Other news stories circulating earlier this year involved major corporations and their massive layoffs. Don’t get me started on how a company intends to perform better with fewer employees, but anyway… The library has services for the unemployed, too. They may not be able to provide a work placement service, but they do provide services to help people get back into the working world. The library holds the occasional resume workshop. Their website provides several links for job search resources and other unemployment assistance. They offer courses to learn computer skills. With the recent tax season, the library can’t file your taxes for you, but they can provide the necessary form(s). Maybe you need a document notarized. The library can help with that, too.

The other day, the librarian told me, “If you have ever wanted to try something, the library could probably help you do it…for free.” I know libraries can’t do everything, but I understand what she meant. There are no stoves or ovens for baking or cooking lessons, but they probably do have recipes you could try. You might not be able to skydive at the library, but you may be able to find a video about skydiving or look up skydiving businesses in their computer lab. They have classes to teach yoga…and game nights…and arts and crafts…and a Maker’s Lab…And, these are the things I can think of off the top of my head. There are still so many other things I am still discovering about our library.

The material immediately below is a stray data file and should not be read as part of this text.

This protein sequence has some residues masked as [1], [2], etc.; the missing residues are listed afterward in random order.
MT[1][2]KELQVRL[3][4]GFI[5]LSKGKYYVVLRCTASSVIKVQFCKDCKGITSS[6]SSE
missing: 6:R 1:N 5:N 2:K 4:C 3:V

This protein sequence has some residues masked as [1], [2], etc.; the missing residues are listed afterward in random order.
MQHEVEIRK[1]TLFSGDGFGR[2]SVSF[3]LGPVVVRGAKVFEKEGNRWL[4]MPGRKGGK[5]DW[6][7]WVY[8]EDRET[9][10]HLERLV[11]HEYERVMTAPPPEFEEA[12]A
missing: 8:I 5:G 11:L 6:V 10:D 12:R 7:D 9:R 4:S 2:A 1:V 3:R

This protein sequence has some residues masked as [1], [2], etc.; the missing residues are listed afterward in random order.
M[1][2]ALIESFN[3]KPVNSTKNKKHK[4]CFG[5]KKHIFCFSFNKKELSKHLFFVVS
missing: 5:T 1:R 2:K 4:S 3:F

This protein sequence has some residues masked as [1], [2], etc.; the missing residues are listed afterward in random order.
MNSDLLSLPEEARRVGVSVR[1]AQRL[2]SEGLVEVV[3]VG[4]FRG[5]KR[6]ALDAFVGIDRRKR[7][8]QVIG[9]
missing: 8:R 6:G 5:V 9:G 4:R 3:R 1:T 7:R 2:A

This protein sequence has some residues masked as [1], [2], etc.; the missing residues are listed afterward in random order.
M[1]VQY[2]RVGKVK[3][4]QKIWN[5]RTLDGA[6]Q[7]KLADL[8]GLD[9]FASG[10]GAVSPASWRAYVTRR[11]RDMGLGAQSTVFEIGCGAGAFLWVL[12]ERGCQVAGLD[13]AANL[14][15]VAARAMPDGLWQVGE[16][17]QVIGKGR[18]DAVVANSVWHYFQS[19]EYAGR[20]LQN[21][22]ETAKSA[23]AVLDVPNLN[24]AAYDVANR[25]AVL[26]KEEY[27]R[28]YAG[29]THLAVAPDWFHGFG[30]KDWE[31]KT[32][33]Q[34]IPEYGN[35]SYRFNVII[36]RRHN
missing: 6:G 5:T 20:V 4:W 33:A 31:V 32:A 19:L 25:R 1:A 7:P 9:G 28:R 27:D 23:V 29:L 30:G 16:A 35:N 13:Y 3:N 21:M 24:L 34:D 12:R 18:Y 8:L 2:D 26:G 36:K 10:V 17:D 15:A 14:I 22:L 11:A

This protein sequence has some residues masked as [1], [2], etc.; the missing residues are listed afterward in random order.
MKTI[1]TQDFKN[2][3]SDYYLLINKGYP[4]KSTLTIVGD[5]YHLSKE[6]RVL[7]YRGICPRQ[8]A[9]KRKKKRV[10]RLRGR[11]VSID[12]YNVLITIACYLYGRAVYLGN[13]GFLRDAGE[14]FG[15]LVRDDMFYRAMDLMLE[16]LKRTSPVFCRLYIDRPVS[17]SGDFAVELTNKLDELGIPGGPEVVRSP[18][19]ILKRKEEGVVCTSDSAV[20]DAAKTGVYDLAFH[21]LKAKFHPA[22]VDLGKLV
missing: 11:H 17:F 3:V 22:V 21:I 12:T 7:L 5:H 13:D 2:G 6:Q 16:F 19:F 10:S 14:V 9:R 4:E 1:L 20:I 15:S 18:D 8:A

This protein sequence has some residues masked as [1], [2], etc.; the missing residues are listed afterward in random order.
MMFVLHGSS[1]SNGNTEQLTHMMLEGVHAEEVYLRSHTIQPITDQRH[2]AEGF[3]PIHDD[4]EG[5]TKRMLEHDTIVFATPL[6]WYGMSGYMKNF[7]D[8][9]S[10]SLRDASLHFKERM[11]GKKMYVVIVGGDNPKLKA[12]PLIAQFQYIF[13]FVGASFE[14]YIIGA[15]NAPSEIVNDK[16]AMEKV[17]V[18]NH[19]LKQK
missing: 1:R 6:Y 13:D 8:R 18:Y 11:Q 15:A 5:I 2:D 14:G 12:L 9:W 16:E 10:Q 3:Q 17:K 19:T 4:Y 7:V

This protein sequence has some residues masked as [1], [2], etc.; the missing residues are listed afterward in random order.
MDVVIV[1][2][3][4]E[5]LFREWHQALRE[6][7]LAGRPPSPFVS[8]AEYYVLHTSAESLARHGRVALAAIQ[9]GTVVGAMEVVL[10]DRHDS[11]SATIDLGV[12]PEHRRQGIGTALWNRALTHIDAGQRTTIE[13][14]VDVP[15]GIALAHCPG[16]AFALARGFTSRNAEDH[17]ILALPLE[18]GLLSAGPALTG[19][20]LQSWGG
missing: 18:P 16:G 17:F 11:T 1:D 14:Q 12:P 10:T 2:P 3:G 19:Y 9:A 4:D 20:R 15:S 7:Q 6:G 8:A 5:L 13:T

Not all libraries are well funded. I am glad our community agreed to provide a portion of local sales taxes to support the Wells Branch Library. Every time we support the community, the community supports the library, who then gives back all these services and more to the community. Because the library has so much to offer, that is why it is also important for the Friends of the Library to help find ways to better connect the people in our community to the opportunities available to them. We especially need to connect to the underprivileged portions of the community who have no idea the benefits of the library. People like the clueless, younger me who only knew about book borrowing. Now, my head is not just filled with ideas, but with possibilities, thanks to my local library.

What Should I Read Next?

[Article by: Morgan Simon]

At Friends of the Library, we have one mission: to spread the word to the Wells Branch community about our local library and its fantastic programming and resources! One of the best ways we know how to do this is to simply share what wonderful books we’re reading (and encourage you to head to the library to check them out!).